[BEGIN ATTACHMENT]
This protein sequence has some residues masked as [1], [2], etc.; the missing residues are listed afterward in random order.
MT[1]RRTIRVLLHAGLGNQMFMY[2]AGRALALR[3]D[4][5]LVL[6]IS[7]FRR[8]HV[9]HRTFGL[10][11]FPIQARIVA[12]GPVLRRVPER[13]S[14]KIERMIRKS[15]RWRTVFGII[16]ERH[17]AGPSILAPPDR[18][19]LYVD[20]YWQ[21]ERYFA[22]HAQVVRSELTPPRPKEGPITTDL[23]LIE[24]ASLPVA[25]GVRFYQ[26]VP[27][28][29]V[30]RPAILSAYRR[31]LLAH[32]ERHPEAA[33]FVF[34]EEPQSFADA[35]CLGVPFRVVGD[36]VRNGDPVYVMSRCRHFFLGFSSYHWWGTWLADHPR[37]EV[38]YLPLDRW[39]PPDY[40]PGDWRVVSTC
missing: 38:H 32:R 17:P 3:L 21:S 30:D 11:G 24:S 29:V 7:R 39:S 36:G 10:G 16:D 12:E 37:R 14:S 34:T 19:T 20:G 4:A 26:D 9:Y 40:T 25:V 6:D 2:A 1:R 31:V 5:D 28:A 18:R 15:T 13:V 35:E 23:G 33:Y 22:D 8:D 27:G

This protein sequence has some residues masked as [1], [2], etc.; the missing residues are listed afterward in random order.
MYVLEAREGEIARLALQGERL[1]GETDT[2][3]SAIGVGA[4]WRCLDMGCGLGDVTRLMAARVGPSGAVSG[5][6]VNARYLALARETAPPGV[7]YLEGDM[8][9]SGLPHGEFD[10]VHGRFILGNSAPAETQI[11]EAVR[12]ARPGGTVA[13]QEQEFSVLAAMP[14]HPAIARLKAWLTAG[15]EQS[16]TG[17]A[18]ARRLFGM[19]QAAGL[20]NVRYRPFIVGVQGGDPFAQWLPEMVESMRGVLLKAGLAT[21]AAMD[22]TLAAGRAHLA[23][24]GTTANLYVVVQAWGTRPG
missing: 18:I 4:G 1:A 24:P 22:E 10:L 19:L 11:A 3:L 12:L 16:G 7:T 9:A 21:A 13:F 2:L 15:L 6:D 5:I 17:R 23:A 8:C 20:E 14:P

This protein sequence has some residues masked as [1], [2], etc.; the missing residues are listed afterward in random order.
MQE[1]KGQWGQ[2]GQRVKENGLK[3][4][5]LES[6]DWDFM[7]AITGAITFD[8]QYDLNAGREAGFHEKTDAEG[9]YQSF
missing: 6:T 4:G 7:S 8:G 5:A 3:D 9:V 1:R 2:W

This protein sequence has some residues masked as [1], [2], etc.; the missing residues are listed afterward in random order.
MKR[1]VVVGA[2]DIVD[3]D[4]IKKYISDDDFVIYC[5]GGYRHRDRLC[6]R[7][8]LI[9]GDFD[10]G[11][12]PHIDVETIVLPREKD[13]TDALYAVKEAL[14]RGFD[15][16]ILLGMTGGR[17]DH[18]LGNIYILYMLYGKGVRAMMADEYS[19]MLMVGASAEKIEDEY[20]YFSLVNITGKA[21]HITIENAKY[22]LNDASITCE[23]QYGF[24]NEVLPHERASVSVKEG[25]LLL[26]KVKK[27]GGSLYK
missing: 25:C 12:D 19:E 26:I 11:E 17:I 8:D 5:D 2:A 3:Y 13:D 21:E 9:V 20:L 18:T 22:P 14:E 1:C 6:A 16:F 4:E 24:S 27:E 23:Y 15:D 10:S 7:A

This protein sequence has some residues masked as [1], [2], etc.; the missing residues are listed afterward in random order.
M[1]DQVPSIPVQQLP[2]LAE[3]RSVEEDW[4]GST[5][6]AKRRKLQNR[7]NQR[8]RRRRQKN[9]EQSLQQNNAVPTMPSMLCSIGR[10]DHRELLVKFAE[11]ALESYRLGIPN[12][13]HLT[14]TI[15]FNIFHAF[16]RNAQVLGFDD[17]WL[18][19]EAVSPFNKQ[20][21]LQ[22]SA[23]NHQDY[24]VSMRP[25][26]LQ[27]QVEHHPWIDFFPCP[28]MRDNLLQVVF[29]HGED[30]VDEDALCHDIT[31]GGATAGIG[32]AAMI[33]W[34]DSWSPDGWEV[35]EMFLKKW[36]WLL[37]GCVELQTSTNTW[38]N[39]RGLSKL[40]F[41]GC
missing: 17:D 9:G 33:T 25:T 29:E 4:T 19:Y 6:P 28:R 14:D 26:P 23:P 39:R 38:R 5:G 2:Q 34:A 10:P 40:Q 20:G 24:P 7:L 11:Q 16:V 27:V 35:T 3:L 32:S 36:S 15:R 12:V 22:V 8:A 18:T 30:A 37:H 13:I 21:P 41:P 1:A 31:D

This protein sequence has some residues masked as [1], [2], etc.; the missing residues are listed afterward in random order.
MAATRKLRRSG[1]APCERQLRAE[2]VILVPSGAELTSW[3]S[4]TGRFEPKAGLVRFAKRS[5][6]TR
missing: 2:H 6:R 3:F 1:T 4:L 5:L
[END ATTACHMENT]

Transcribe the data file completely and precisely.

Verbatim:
This protein sequence has some residues masked as [1], [2], etc.; the missing residues are listed afterward in random order.
MT[1]RRTIRVLLHAGLGNQMFMY[2]AGRALALR[3]D[4][5]LVL[6]IS[7]FRR[8]HV[9]HRTFGL[10][11]FPIQARIVA[12]GPVLRRVPER[13]S[14]KIERMIRKS[15]RWRTVFGII[16]ERH[17]AGPSILAPPDR[18][19]LYVD[20]YWQ[21]ERYFA[22]HAQVVRSELTPPRPKEGPITTDL[23]LIE[24]ASLPVA[25]GVRFYQ[26]VP[27][28][29]V[30]RPAILSAYRR[31]LLAH[32]ERHPEAA[33]FVF[34]EEPQSFADA[35]CLGVPFRVVGD[36]VRNGDPVYVMSRCRHFFLGFSSYHWWGTWLADHPR[37]EV[38]YLPLDRW[39]PPDY[40]PGDWRVVSTC
missing: 38:H 32:R 17:P 3:L 21:S 30:D 11:G 24:S 29:V 7:R 39:S 36:G 10:G 16:D 12:E 37:R 14:S 34:T 19:T 20:G 4:A 26:D 9:Y 40:T 25:V 6:D 2:A 1:R 31:V 5:D 28:A 18:R 15:T 13:V 35:E 23:G 33:Y 22:D 8:D 27:G

This protein sequence has some residues masked as [1], [2], etc.; the missing residues are listed afterward in random order.
MYVLEAREGEIARLALQGERL[1]GETDT[2][3]SAIGVGA[4]WRCLDMGCGLGDVTRLMAARVGPSGAVSG[5][6]VNARYLALARETAPPGV[7]YLEGDM[8][9]SGLPHGEFD[10]VHGRFILGNSAPAETQI[11]EAVR[12]ARPGGTVA[13]QEQEFSVLAAMP[14]HPAIARLKAWLTAG[15]EQS[16]TG[17]A[18]ARRLFGM[19]QAAGL[20]NVRYRPFIVGVQGGDPFAQWLPEMVESMRGVLLKAGLAT[21]AAMD[22]TLAAGRAHLA[23][24]GTTANLYVVVQAWGTRPG
missing: 18:I 4:G 1:A 24:P 22:E 10:L 19:L 11:A 3:L 12:L 16:G 7:T 9:A 21:A 13:F 2:L 15:L 6:D 5:I 17:R 23:A 8:C 20:E 14:P

This protein sequence has some residues masked as [1], [2], etc.; the missing residues are listed afterward in random order.
MQE[1]KGQWGQ[2]GQRVKENGLK[3][4][5]LES[6]DWDFM[7]AITGAITFD[8]QYDLNAGREAGFHEKTDAEG[9]YQSF
missing: 6:T 4:G 7:S 8:G 5:A 3:D 9:V 1:R 2:W

This protein sequence has some residues masked as [1], [2], etc.; the missing residues are listed afterward in random order.
MKR[1]VVVGA[2]DIVD[3]D[4]IKKYISDDDFVIYC[5]GGYRHRDRLC[6]R[7][8]LI[9]GDFD[10]G[11][12]PHIDVETIVLPREKD[13]TDALYAVKEAL[14]RGFD[15][16]ILLGMTGGR[17]DH[18]LGNIYILYMLYGKGVRAMMADEYS[19]MLMVGASAEKIEDEY[20]YFSLVNITGKA[21]HITIENAKY[22]LNDASITCE[23]QYGF[24]NEVLPHERASVSVKEG[25]LLL[26]KVKK[27]GGSLYK
missing: 25:C 12:D 19:E 26:I 11:E 17:I 8:D 5:D 2:A 3:Y 13:D 21:E 9:V 20:L 18:T 22:P 14:E 1:C 6:A 16:F 4:E 24:S 27:E 23:Y 15:D 10:S 7:A

This protein sequence has some residues masked as [1], [2], etc.; the missing residues are listed afterward in random order.
M[1]DQVPSIPVQQLP[2]LAE[3]RSVEEDW[4]GST[5][6]AKRRKLQNR[7]NQR[8]RRRRQKN[9]EQSLQQNNAVPTMPSMLCSIGR[10]DHRELLVKFAE[11]ALESYRLGIPN[12][13]HLT[14]TI[15]FNIFHAF[16]RNAQVLGFDD[17]WL[18][19]EAVSPFNKQ[20][21]LQ[22]SA[23]NHQDY[24]VSMRP[25][26]LQ[27]QVEHHPWIDFFPCP[28]MRDNLLQVVF[29]HGED[30]VDEDALCHDIT[31]GGATAGIG[32]AAMI[33]W[34]DSWSPDGWEV[35]EMFLKKW[36]WLL[37]GCVELQTSTNTW[38]N[39]RGLSKL[40]F[41]GC
missing: 17:D 9:G 33:T 25:T 29:E 4:T 19:Y 6:P 28:R 14:D 26:P 23:P 39:R 38:R 5:G 2:Q 34:A 10:P 40:Q 20:G 24:P 7:L 11:Q 16:V 27:V 35:T 3:L 32:S 36:S 15:R 12:V 22:V 8:A 18:T 30:A 37:H 13:I 21:P 41:P 1:A 31:D

This protein sequence has some residues masked as [1], [2], etc.; the missing residues are listed afterward in random order.
MAATRKLRRSG[1]APCERQLRAE[2]VILVPSGAELTSW[3]S[4]TGRFEPKAGLVRFAKRS[5][6]TR
missing: 2:H 6:R 3:F 1:T 4:L 5:L